Cars sold in 2025 will have to average 54.5 miles per gallon. If that sounds impossibly high considering cars on the highway are a mix of efficient Toyota Priuses and thirsty Chevrolet Silverados, and everything in between, don’t worry quite so much. The real fuel economy number is much lower, on the order of 40 mpg or so. In other words, fleets that meet the 54.5 mpg government standard are actually returning a little over 40 real-world miles per gallon. The difference lies in the way the government calculates fuel economy. There’s lab testing behind it, but the numbers are inflated.
What the government is talking about for the 54.5 mpg number is CAFE, or the corporate average fuel economy. CAFE is based on repeatable laboratory testing but the tests don’t necessarily measure real-world conditions. The original CAFE standard, in 1978, was 18.0 mpg for passenger cars. Currently it’s 30.2 mpg for passenger cars, 24.1 mpg for light trucks, an average of 27.5 mpg. That’s the standard that goes to 35.5 mpg in 2016 up to 54.5 mpg in 2025. In case you haven’t figured it out yet, the average new car sold today doesn’t actually get 30 mpg — as in when you drive 100 miles starting with a full gas tank, you need 3.3 gallons to refill the tank.
CAFE numbers were so out of whack that back in 2008 the EPA added a fudge factor to CAFE calculations to bring cars and light trucks more or less in line with real-world driving conditions. The adjusted numbers are what’s on the window sticker in the dealer showroom: city mileage, highway mileage, and combined driving (45% city, 55% highway) mileage. The CAFE number lives on for the purpose of calculating averages, gas guzzler penalties for Lamborghini and Ferrari, and the 2025 standards. Real-world or window sticker mileage is about 25% lower than CAFE mileage. So 54.5 mpg is 40-41 mpg. If the fudge factor is 20%, then it might be 44-45 mpg.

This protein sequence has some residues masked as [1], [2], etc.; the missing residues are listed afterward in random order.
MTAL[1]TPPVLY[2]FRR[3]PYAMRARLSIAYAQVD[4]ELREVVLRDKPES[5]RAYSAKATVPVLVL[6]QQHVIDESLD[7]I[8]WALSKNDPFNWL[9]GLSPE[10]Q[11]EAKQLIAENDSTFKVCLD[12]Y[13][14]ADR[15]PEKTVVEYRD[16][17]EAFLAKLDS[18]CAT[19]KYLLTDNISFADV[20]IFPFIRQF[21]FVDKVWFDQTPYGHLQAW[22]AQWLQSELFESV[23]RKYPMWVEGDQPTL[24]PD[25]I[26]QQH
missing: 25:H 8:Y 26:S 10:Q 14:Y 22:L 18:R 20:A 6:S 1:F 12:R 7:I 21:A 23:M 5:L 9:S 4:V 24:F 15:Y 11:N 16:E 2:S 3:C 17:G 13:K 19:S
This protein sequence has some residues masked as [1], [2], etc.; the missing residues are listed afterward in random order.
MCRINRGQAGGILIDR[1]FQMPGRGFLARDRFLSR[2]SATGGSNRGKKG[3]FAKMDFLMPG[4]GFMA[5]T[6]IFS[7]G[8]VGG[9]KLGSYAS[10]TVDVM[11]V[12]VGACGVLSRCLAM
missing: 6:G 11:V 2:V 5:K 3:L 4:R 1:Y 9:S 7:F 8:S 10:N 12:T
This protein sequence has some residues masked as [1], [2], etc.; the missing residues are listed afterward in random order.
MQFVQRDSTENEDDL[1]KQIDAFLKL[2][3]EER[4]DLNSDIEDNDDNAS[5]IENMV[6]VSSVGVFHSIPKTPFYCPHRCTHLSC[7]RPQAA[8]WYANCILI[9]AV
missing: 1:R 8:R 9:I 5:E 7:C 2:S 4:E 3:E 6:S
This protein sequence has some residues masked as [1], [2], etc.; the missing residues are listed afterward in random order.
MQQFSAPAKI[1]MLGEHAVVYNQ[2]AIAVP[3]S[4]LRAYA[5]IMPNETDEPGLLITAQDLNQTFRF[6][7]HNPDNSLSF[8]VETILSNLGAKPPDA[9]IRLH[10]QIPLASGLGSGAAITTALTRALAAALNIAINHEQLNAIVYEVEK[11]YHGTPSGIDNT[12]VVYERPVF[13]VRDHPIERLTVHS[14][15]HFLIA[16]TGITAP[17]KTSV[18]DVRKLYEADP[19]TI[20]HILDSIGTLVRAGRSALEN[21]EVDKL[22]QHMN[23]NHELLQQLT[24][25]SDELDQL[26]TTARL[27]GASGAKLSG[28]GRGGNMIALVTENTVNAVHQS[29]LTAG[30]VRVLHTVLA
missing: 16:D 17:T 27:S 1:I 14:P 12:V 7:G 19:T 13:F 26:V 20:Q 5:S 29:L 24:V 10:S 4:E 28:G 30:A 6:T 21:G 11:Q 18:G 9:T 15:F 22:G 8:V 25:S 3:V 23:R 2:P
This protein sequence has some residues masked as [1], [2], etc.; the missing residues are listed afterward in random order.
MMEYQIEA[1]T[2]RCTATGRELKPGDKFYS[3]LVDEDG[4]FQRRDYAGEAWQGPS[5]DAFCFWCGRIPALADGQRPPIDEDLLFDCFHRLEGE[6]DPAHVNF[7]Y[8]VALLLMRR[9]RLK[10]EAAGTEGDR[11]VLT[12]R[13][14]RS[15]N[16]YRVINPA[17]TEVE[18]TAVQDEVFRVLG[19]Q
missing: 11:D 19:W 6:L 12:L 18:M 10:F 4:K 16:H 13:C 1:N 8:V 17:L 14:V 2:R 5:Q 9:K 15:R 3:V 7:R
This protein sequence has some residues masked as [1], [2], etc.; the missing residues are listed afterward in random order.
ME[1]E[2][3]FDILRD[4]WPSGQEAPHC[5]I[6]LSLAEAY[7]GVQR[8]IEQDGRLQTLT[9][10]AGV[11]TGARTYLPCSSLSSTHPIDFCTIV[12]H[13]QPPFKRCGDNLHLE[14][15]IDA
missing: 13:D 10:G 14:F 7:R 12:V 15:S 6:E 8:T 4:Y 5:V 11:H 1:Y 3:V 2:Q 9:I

Why did fuel economy testing go so wrong? The original tests didn’t call for the use of air conditioning. They didn’t include cold weather driving. And because cars that were accelerated hard tended to shoot right off the roller wheels in the lab floor, gentler acceleration was called for, even when better equipment became available. The old EPA tests were effectively goals for hypermilers before there was hypermiling (maximizing fuel economy with leisurely starts, low cruising speeds, gentle braking, and the heck with the long line of cars stuck behind you).
Politics plays a role as well in fuel economy ratings. Remember the ethanol craze of the past decade? America’s corn farmers convinced the government that turning corn into ethanol and creating a fuel called E85 was our path to energy independence. Normal gasoline is about 90% gasoline, 10% ethanol, with the ethanol component making the fuel burn cleaner. E85 is 85% ethanol, it corrodes the fuel lines of cars not intended for E85, you get worse fuel economy per gallon burned, and it’s not widely available. But if the automaker builds an E85-capable, or flex fuel vehicle, they get a CAFE fuel economy credit regardless of whether the vehicle ever uses E85. The flex-fuel car gets worse mileage; the government credits it with improved mileage.